One of the other cool new logs, as it relates to servicing, is the new sessions.xml log. Located in the \Windows\servicing\sessions directory, its a log of all of the different transactions that happen on the machine from a servicing perspective. A small snippet of a log is seen below:
– <Session version=”1.0″ id=”30018265_436341867″ client=”WindowsUpdateAgent” options=”816″ currentPhase=”1″ lastSuccessfulState=”Complete” pendingFollower=”false” retry=”true” Queued=”2009/07/22/10:31:30″ Started=”2009/07/22/10:31:32″ Complete=”2009/07/22/10:31:45″ status=”0x0″>
– <Phase seq=”1″>
<package id=”Package_for_KB972636~31bf3856ad364e35~amd64~~188.8.131.52″ name=”KB972636″ targetState=”Installed” options=”4″ />
– <Phase seq=”1″ rebootRequired=”false” Resolved=”2009/07/22/10:31:38″ Staged=”2009/07/22/10:31:39″ Installed=”2009/07/22/10:31:44″>
<Resolve package=”Package_1_for_KB972636~31bf3856ad364e35~amd64~~184.108.40.206″ update=”972636-1_neutral_LDR” />
<Stage package=”Package_1_for_KB972636~31bf3856ad364e35~amd64~~220.127.116.11″ update=”972636-1_neutral_LDR” />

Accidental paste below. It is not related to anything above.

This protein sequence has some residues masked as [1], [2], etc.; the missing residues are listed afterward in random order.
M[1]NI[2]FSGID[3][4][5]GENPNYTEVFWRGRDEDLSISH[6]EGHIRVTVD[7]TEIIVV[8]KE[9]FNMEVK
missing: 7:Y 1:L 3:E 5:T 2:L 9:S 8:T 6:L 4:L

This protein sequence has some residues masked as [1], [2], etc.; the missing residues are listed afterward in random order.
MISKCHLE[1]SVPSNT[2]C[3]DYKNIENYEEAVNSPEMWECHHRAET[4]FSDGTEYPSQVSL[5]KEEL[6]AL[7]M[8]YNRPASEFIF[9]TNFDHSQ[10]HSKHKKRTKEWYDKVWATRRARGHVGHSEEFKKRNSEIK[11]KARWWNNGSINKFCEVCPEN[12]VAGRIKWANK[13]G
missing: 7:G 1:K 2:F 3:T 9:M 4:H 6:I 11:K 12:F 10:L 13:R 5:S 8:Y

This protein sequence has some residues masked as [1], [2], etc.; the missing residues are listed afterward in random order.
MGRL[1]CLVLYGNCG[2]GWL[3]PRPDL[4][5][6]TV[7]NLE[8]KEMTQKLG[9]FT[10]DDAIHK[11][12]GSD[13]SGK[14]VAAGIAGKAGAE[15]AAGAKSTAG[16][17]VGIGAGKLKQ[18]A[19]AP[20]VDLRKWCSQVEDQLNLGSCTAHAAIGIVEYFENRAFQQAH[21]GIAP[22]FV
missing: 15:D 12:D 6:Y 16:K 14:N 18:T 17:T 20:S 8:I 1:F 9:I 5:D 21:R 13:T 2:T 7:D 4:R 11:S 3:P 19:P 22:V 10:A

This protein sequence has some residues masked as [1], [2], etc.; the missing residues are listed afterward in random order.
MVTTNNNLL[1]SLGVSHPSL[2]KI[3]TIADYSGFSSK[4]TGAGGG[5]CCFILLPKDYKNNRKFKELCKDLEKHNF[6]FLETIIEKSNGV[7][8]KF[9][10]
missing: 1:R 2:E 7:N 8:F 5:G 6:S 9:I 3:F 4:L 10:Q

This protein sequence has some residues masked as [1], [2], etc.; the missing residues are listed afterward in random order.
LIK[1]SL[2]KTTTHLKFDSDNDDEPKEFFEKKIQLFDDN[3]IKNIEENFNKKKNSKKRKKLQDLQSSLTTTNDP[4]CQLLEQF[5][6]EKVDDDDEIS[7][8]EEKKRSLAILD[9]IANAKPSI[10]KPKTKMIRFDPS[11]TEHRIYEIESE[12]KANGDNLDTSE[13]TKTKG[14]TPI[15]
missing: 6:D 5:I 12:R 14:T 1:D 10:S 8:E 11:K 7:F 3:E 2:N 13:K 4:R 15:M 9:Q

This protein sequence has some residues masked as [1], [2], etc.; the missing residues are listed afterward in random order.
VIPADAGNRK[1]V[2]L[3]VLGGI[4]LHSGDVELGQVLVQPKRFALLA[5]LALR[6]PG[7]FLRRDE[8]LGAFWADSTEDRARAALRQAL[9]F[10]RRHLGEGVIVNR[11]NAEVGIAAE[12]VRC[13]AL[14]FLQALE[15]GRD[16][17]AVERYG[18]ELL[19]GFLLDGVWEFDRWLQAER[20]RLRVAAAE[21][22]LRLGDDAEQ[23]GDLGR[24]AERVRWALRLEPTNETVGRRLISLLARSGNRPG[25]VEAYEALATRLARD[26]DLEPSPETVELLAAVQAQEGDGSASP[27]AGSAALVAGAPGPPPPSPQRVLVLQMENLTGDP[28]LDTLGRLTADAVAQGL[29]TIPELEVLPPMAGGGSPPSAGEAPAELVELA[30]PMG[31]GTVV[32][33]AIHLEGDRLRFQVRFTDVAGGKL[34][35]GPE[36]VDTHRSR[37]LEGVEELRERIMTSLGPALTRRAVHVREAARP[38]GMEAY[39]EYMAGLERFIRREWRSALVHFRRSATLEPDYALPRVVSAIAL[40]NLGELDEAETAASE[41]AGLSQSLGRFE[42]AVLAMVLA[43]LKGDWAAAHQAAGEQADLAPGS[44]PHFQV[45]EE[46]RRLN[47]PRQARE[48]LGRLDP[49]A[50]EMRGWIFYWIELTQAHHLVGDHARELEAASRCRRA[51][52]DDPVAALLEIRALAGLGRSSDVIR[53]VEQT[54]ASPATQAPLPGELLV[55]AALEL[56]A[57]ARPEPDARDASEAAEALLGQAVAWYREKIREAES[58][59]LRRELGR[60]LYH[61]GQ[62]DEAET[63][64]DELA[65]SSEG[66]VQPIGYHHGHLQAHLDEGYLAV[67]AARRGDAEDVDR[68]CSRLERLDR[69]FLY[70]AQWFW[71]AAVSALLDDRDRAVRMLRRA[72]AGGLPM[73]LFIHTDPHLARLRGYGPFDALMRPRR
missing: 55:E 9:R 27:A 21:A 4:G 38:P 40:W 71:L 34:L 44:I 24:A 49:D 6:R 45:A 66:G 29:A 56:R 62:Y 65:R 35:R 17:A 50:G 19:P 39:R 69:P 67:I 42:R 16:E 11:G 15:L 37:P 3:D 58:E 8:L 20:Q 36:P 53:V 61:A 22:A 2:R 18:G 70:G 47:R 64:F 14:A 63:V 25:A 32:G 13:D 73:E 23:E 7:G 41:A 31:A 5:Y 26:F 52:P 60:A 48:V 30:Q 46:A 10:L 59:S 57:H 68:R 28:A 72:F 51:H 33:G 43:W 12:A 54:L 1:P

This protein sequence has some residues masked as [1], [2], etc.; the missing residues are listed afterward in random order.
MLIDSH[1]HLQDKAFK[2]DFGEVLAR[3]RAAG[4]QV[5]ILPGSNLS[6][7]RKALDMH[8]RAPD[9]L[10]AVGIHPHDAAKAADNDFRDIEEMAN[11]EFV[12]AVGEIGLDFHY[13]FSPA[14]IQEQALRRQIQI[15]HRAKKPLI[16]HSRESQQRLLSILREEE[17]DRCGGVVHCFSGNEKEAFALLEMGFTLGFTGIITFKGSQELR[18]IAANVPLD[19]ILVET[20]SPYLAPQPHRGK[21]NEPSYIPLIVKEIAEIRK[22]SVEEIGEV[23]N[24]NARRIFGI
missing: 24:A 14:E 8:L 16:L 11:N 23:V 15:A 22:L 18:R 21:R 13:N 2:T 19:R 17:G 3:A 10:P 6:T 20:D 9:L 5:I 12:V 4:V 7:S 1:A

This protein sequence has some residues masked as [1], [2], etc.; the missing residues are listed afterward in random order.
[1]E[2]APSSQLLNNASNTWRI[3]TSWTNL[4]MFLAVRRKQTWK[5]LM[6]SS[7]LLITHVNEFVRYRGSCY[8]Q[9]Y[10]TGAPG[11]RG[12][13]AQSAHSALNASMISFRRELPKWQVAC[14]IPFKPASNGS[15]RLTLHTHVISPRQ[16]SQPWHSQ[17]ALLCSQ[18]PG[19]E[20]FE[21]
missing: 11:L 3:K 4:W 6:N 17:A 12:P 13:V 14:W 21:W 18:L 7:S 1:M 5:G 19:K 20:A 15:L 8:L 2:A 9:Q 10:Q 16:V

<Install package=”Package_1_for_KB972636~31bf3856ad364e35~amd64~~18.104.22.168″ update=”972636-1_neutral_LDR” />
Because this is log is in XML, you can collapse all but the transactions that you are interested in seeing. The one thing I like about this log is that it tells you exactly what is happening with each package in a particular fix or update.
For example, in the sample above you can see that KB972636 was installed on this machine recently. It was installed by the WindowsUpdate Agent and it did not require a reboot. This is all really good information to know when trying to troubleshoot an issue with servicing in Win7. Using this, you might be able to tell if a particular package didn’t get staged properly. Or, if a reboot was required and you’re in a reboot loop issue, then you know that you can use the new DISM /revertpendingactions flag and roll yourself back.